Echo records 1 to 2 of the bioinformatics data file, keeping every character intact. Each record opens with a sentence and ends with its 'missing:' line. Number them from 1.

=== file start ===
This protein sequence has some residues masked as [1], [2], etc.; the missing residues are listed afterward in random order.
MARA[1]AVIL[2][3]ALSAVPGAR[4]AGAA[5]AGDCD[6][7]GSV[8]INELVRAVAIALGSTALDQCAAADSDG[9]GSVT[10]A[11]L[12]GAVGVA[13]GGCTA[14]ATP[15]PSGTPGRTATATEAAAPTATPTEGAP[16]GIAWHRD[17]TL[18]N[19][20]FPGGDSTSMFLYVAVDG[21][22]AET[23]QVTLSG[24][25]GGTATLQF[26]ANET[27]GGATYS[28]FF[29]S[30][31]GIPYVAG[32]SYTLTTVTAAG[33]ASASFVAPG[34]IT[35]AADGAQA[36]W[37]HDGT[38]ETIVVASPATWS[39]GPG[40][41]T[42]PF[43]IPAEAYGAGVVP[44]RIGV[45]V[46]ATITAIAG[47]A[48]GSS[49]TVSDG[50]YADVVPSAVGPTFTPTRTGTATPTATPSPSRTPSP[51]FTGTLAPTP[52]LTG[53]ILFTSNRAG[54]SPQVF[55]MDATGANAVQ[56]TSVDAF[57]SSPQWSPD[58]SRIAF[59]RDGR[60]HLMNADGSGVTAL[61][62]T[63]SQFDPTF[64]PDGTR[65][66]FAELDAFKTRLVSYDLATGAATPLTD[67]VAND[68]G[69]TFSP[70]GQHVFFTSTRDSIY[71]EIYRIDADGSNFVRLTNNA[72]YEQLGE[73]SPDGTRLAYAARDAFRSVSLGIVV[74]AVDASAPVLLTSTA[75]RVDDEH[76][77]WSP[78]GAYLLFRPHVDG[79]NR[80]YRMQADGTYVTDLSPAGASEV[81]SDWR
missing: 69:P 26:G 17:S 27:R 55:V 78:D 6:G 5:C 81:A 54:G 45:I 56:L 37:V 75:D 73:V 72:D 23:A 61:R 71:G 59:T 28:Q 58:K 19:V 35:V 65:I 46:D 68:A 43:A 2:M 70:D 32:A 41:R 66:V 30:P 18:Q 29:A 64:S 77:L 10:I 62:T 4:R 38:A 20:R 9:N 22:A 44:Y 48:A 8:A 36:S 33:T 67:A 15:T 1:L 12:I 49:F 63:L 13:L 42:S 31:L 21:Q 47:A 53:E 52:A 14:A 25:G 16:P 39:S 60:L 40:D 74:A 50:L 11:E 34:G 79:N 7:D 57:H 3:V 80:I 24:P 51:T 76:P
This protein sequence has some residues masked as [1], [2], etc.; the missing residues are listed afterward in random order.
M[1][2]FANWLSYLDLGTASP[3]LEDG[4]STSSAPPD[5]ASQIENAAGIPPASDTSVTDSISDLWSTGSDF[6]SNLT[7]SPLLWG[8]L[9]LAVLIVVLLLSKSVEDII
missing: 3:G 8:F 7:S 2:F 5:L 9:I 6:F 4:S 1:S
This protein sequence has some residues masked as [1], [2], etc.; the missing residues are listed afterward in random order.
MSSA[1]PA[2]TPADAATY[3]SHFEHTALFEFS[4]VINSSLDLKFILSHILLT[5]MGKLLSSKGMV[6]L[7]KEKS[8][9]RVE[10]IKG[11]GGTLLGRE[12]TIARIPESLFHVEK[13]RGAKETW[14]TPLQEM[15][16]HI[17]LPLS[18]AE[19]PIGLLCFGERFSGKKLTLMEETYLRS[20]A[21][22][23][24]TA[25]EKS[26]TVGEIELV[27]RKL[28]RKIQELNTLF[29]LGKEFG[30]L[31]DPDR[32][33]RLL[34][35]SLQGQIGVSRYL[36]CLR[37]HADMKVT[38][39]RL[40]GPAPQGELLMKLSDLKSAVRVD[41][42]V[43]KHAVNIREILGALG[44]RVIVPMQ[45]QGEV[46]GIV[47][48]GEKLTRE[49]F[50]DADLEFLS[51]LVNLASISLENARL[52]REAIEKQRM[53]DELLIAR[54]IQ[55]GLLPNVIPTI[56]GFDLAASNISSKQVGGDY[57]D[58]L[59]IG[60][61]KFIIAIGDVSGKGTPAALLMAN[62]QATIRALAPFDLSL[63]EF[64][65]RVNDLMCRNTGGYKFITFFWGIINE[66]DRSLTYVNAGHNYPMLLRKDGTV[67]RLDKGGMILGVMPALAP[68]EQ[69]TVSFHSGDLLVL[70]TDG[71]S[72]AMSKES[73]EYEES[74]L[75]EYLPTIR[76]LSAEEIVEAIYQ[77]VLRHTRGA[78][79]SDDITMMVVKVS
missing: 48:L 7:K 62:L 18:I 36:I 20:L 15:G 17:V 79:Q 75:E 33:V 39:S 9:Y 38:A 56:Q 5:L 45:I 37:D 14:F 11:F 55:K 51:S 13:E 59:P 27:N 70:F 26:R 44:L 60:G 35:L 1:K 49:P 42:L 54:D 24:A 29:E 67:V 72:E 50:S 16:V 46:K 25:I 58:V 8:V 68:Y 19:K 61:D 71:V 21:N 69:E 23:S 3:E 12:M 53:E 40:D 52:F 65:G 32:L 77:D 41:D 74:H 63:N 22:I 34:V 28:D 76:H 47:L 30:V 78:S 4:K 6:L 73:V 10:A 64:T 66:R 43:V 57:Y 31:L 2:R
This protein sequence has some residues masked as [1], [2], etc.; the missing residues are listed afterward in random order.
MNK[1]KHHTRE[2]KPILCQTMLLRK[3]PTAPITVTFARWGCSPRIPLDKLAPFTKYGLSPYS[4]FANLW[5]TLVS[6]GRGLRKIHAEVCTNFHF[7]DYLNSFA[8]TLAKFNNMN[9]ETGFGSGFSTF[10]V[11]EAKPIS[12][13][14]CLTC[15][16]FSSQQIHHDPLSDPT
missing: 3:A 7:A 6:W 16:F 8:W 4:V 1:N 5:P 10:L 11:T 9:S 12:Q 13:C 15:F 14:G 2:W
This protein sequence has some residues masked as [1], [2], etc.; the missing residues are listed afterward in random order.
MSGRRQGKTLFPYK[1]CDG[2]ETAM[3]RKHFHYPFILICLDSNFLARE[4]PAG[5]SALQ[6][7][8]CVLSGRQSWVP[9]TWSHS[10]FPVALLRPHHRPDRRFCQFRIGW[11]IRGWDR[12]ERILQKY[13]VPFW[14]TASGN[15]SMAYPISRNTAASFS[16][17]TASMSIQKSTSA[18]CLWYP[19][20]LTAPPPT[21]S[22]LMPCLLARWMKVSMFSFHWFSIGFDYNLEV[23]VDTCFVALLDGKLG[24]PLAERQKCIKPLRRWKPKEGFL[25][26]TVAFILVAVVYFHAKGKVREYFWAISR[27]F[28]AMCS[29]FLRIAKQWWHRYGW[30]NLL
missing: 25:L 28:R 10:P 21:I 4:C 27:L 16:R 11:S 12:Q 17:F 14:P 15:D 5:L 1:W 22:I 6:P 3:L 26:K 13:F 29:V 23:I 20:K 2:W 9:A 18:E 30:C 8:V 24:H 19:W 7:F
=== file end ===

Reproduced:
This protein sequence has some residues masked as [1], [2], etc.; the missing residues are listed afterward in random order.
MARA[1]AVIL[2][3]ALSAVPGAR[4]AGAA[5]AGDCD[6][7]GSV[8]INELVRAVAIALGSTALDQCAAADSDG[9]GSVT[10]A[11]L[12]GAVGVA[13]GGCTA[14]ATP[15]PSGTPGRTATATEAAAPTATPTEGAP[16]GIAWHRD[17]TL[18]N[19][20]FPGGDSTSMFLYVAVDG[21][22]AET[23]QVTLSG[24][25]GGTATLQF[26]ANET[27]GGATYS[28]FF[29]S[30][31]GIPYVAG[32]SYTLTTVTAAG[33]ASASFVAPG[34]IT[35]AADGAQA[36]W[37]HDGT[38]ETIVVASPATWS[39]GPG[40][41]T[42]PF[43]IPAEAYGAGVVP[44]RIGV[45]V[46]ATITAIAG[47]A[48]GSS[49]TVSDG[50]YADVVPSAVGPTFTPTRTGTATPTATPSPSRTPSP[51]FTGTLAPTP[52]LTG[53]ILFTSNRAG[54]SPQVF[55]MDATGANAVQ[56]TSVDAF[57]SSPQWSPD[58]SRIAF[59]RDGR[60]HLMNADGSGVTAL[61][62]T[63]SQFDPTF[64]PDGTR[65][66]FAELDAFKTRLVSYDLATGAATPLTD[67]VAND[68]G[69]TFSP[70]GQHVFFTSTRDSIY[71]EIYRIDADGSNFVRLTNNA[72]YEQLGE[73]SPDGTRLAYAARDAFRSVSLGIVV[74]AVDASAPVLLTSTA[75]RVDDEH[76][77]WSP[78]GAYLLFRPHVDG[79]NR[80]YRMQADGTYVTDLSPAGASEV[81]SDWR
missing: 69:P 26:G 17:S 27:R 55:V 78:D 6:G 5:C 81:A 54:G 45:I 56:L 37:V 75:D 73:V 72:D 23:A 61:R 71:G 59:T 28:Q 58:K 19:V 35:V 65:I 46:D 68:A 43:A 2:M 70:D 32:A 41:R 66:V 30:P 18:Q 29:A 64:S 77:L 10:I 62:T 4:R 38:A 20:R 9:N 22:A 44:Y 48:A 8:A 36:S 33:T 67:A 15:T 1:L 12:I 49:F 63:L 13:L 42:S 31:L 21:Q 47:A 53:E 52:A 14:A 25:G 16:P 39:S 60:L 40:D 74:A 50:L 11:E 34:G 79:N 7:D 57:H 3:V 80:I 24:P 51:T 76:P
This protein sequence has some residues masked as [1], [2], etc.; the missing residues are listed afterward in random order.
M[1][2]FANWLSYLDLGTASP[3]LEDG[4]STSSAPPD[5]ASQIENAAGIPPASDTSVTDSISDLWSTGSDF[6]SNLT[7]SPLLWG[8]L[9]LAVLIVVLLLSKSVEDII
missing: 3:G 8:F 7:S 2:F 5:L 9:I 6:F 4:S 1:S